Buy-up of child care providers alarms some

Kris Schumacher, Prince Rupert Daily News

Despite concerns about a foreign corporation attempting to buy community child care providers across British Columbia, so far there has been no news of such purchasing offers from local child care providers in Prince Rupert.

It was announced recently by the Coalition of Child Care Advocates of B.C. that ABC Learning Centres of Australia and their corporate partner 123-Global have been making purchasing offers across B.C., as well as in Alberta and Ontario. Coalition representative Rita Chudnovsky said that buyout letters began going to community-based for-profit child care providers in B.C. just two weeks before the B.C. government announced a $12.5 million capital fund to create new child care spaces, available to for-profit operations.

“B.C. child care is not for sale and taxpayers should not be subsidizing the buy-out of community-based child care centres or the profits of a foreign-based multinational corporation,” said Chudnovsky. “Public money should be used to expand non-profit quality child care centres, not see B.C. child care turned into a foreign-owned, big-box warehouse business.”

As of last week, none of the Prince Rupert child care facilities contacted by The Daily News had received letters regarding the possibility of being purchased, while some were not even aware of the issue. The general consensus among local child care providers was one of concern about the possibility of a foreign-based corporation possibly headed into Prince Rupert.

“The timing of the announcement seems ironic with our community starting to discuss child care within our schools,” said Tina Last, who operates a family daycare service in Prince Rupert. “I don’t really know if I need to be alarmed, or if this is just something that happens in bigger communities. I worry that if a community does go in the direction of having daycares in every school, whether that will open the door more to companies like that who could bid to open centres in schools.”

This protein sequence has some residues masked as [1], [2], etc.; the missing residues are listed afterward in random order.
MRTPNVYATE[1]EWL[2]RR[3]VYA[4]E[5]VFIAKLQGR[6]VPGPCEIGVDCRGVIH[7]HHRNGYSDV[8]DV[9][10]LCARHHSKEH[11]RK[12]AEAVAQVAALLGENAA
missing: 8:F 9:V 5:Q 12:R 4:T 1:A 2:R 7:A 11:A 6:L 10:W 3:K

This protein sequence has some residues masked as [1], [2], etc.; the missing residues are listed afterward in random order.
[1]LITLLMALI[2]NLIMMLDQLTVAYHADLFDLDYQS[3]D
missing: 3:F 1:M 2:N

The majority of child care centres in Prince Rupert are non-profit providers….

“It’s not very likely that somebody would be looking at Prince Rupert, unless they were going to just start up a new one,” said Judy Riddell of Berry Patch Child Care Resource and Referral Centre. “The thing is they can apply for the capital grants now due to a change the provincial government has made.”

Riddell said that whether a new private for-profit child care centre would be a positive or negative thing for Prince Rupert depends on a person’s view of free enterprise, but said looking after children is such an important job that whoever is responsible, they need to be doing a good job. ….

“Our understanding is letters have gone out to child care providers in a number of communities in the province, not just the Lower Mainland,” said Chudnovsky. “We’re still very concerned about it. The threat posed by foreign multinationals has not gone away, and we don’t have any assurance from the provincial government that they are equally concerned or doing anything to make sure child care stays in the community’s hands.”

The Coalition of Child Care Advocates believes the government needs to first recognize the concern about the issue, and assure families that this is not their vision or plan for child care. The coalition also wants the province to assure taxpayers that public money will not facilitate a take-over of B.C.-owned providers, or subsidize profits resulting from the sale of those centres to a foreign-based corporation. Lastly, Chudnovsky says the coalition would like to see the government acknowledge the long-standing crisis in child care is a result of their own “lack of good policy and lack of adequate funding.”

“We’re continuing to raise the issue in communities, and communities continue to recognize it as an issue because British Columbians deserve a response.”